Jordan's economy to grow 2% on tourism recovery and vaccination push, IMF says

Authorities have maintained macroeconomic stability despite challenges from new Covid-19 variants and weaker tourism prospects

Jordan's economy is forecast to grow 2 per cent this year as the gradual return of tourists, Covid-19 vaccination efforts and rising global demand support a rebound in the second half of 2021, the International Monetary Fund said.

The forecast is little changed from 2020 and slightly lower than earlier projections of 2.5 per cent after a slow start to vaccination campaigns, weaker balance sheets and tourism sector challenges weighed on domestic demand in the first half, the fund said.

Growth is expected to reach about 3 per cent in the medium term, supported by structural reforms.

Jordanian authorities have taken "timely and well targeted" measures to soften the pandemic's blow, save lives and protect jobs and the livelihood of vulnerable groups, said Mitsuhiro Furusawa, the fund's deputy managing director and acting chairman.

However, successive Covid-19 waves and a "sharp decline" in tourism had a "significant" human and economic toll, with unemployment hitting a record high while the recovery was delayed, he said.

"Notwithstanding these challenges, the authorities have successfully maintained macroeconomic stability, notably by meeting all key fiscal and reserve targets, and made very strong progress on a large number of critical structural reforms," Mr Furusawa said.

"Moreover, Jordan’s vaccination programme, one of the first in the world to cover refugees, has recently accelerated.”

The comments came after the Washington-based lender concluded its second review of Jordan's economic reform programme under its Extended Fund Facility, or EFF.

After the review, the IMF released about $206 million under the EFF arrangement, bringing its total disbursements to Jordan since the start of 2020 to about $900m.

The fund's executive board also approved Jordan’s request to increase the amount of EFF funds available to it by about $200m.

It approved a four-year, $1.3 billion loan programme for Jordan, equal to 270 per cent of the country’s quota within the fund, on March 25, 2020.

The kingdom, which relies on foreign aid and grants to finance its fiscal and current account needs, is trying to overhaul its economy and cut state subsidies as public debt and unemployment rise.

It is also looking to boost oil production and expand its non-oil economy. However, a large number of Syrian refugees and the Covid-19 outbreak have deepened its economic and fiscal woes.

Jordan had 792,278 cases, 10,338 deaths and 769,192 recoveries as of Thursday, according to Worldometer, which tracks the pandemic.

“In the near term, the priority remains to manage the fallout from the pandemic," said Mr Furusawa.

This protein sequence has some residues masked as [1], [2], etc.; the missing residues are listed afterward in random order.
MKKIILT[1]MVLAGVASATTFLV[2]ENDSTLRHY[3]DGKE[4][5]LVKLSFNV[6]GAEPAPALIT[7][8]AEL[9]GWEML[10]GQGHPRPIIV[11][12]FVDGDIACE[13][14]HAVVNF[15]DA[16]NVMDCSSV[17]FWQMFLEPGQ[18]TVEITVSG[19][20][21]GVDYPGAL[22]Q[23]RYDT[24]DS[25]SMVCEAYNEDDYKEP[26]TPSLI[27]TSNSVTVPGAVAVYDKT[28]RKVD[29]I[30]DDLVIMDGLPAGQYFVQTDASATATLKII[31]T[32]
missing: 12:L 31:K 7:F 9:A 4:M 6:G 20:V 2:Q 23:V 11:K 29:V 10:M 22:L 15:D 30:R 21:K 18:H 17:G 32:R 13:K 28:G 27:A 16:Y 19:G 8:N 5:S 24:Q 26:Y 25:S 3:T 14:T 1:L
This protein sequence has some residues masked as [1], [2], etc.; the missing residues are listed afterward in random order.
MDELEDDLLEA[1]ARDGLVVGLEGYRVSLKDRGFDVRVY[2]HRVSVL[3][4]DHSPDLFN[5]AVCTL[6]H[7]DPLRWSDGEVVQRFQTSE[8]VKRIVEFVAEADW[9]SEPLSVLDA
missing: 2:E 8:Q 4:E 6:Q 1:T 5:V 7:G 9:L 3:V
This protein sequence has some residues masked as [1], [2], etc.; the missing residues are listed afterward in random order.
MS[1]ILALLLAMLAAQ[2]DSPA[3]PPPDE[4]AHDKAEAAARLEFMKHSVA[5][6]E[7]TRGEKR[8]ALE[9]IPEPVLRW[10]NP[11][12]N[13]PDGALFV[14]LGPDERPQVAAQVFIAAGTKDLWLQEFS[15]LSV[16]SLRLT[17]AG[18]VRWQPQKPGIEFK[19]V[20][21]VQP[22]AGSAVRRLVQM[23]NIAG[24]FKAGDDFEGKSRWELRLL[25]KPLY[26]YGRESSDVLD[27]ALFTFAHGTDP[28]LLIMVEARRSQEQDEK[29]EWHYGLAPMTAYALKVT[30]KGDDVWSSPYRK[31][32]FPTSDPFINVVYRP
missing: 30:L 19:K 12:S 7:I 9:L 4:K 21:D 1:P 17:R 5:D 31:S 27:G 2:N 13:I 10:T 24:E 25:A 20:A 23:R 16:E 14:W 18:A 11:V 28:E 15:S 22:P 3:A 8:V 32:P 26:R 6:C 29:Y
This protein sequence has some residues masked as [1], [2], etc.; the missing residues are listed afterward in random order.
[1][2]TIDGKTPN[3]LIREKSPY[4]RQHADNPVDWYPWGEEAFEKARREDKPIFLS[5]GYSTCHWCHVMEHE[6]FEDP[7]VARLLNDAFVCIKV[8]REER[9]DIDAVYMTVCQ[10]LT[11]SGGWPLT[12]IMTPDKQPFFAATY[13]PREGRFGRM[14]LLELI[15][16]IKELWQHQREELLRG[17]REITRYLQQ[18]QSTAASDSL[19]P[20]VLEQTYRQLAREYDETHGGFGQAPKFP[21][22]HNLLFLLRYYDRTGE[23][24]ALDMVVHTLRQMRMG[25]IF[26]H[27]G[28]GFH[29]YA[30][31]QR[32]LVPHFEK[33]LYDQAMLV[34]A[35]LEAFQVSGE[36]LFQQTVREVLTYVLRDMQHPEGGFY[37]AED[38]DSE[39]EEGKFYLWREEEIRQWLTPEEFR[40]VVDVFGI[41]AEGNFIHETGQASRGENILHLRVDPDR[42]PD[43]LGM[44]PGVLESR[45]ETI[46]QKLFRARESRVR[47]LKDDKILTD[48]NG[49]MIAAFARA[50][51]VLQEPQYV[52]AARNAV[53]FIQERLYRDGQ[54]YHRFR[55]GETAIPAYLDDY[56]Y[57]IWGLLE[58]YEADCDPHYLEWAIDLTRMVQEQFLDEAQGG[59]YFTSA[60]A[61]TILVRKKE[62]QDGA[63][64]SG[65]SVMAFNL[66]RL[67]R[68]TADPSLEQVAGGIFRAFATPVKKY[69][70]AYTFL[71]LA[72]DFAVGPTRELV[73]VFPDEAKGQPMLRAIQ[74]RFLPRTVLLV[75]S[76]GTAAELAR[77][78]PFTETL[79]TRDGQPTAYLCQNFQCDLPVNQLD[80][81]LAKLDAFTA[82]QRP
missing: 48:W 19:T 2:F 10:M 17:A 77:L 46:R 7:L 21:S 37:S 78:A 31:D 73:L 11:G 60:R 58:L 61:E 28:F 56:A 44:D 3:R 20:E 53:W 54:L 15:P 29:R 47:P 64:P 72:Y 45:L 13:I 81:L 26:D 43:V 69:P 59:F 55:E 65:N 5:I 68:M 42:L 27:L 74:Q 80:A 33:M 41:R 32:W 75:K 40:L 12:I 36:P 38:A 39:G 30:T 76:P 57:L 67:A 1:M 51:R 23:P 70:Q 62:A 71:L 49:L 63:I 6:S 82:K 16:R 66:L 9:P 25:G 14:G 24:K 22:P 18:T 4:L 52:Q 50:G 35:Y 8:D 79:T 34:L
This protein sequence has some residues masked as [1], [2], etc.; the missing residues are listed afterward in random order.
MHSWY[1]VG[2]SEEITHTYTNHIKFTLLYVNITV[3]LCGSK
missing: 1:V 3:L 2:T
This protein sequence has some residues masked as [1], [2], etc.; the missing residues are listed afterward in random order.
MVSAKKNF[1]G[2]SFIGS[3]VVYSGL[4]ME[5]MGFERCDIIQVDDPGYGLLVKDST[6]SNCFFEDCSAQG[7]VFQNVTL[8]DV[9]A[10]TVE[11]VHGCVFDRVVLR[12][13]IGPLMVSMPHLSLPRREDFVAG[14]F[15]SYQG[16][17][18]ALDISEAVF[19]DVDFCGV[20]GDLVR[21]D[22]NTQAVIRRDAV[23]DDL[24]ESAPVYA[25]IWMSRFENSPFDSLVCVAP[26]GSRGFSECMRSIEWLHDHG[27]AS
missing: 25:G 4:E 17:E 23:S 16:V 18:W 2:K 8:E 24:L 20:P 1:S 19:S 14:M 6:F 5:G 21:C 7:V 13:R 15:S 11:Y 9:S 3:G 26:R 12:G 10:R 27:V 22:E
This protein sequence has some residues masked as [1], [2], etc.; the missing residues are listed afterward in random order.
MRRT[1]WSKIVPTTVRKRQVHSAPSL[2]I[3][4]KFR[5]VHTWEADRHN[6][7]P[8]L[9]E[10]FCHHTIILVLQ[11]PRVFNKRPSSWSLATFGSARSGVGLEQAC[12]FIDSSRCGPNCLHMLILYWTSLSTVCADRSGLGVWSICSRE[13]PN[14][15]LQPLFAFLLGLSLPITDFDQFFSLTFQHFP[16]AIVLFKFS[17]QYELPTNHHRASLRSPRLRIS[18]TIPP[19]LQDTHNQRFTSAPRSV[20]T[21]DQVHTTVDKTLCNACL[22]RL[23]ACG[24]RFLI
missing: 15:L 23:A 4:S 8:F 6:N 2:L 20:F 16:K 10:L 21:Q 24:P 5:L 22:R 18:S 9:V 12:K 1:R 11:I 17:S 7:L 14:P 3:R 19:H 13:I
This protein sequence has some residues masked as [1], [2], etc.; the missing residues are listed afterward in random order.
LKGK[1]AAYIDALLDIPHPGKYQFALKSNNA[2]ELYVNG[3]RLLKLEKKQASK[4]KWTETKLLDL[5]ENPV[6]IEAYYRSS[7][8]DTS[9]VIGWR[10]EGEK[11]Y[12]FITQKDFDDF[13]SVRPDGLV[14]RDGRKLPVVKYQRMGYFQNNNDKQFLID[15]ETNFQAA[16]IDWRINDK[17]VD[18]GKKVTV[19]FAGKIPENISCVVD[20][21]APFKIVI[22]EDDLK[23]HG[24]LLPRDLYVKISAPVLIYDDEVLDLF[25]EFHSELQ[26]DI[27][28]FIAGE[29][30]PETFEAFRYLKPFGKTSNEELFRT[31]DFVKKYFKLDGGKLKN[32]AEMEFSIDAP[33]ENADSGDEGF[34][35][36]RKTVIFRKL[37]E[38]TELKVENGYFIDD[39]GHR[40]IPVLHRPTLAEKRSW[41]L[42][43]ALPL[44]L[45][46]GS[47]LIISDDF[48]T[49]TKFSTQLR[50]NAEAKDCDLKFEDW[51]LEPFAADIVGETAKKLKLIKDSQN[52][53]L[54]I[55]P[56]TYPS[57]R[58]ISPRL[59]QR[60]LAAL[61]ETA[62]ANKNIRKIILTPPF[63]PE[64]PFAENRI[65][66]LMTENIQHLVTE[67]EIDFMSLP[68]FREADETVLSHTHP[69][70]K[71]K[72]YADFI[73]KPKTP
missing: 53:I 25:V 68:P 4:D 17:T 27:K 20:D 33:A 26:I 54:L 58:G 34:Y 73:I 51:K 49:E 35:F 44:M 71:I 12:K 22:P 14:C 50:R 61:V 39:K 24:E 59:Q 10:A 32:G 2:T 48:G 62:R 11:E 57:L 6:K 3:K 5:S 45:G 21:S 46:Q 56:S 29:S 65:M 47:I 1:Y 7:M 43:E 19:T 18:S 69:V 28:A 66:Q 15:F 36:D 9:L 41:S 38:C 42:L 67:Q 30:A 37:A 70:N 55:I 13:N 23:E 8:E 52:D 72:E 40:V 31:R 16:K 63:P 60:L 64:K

"Thus, the revised fiscal targets for 2021 appropriately aim to accommodate higher spending on critical health, social protection and job-supporting schemes."

Jordanian authorities are committed to bringing about a gradual, growth-friendly and equitable fiscal consolidation as the recovery becomes entrenched, as part of efforts to bolster public debt sustainability and ensure inclusive growth, he said.

To this end, they have advanced key reforms to close tax loopholes, broaden the tax base and strengthen tax administration capacity, the IMF official said.

"Continued high-quality reforms to enhance the efficiency and transparency of public finances will also be important."

Looking ahead, Jordan's monetary policy needs to remain flexible and data driven, balancing the need to solidify the recovery and maintain financial stability, the fund said.

While Jordan's financial sector remains sound, "continued vigilance is warranted", given that it will probably take time for the full effects of the pandemic to be reflected in the asset quality of banks, Mr Furusawa said.

The country's public debt, which stood at 88 per cent of gross domestic product at the end of 2020, is projected to peak at 91 per cent of GDP in 2021, before declining to below 80 per cent of GDP by 2025, the IMF said.

A full recovery of the country’s tourism sector is not expected before 2023, the fund said.

Jordan’s current account deficit is projected to widen further to 8.3 per cent of GDP this year as the weak trends in tourism reported in late 2020 persist.

The country must continue to make progress on structural reforms to ensure a "durable and inclusive" recovery, the fund said.

Reforms in the power sector, where the authorities are working to address the high electricity costs for businesses, are also crucial for job creation and improved growth and competitiveness.

Other reforms should also focus on improving the business environment, enhancing governance and reducing unemployment, especially among women and young people, the fund said.

“The pandemic has significantly increased Jordan’s external financing needs, underscoring the criticality of continued donor support ... to help shoulder the disproportionate burden Jordan has borne in hosting refugees," said Mr Furusawa.

Jordan is currently hosting 1.3 million Syrian refugees. The pandemic raised the country's external financing needs by about $1.1bn in the 2021-2022 fiscal year, mainly due to weaker tourism and services receipts, the IMF said.

The authorities have demonstrated strong reform momentum and a commitment to fiscal transparency, said Mr Furusawa.

"These, together with continued implementation of reforms, as well as stepped up financial assistance from development partners, will help Jordan achieve the objectives of its programme and build a stronger, more resilient and inclusive economy,” he said.

Updated: August 26th 2021, 11:33 AM
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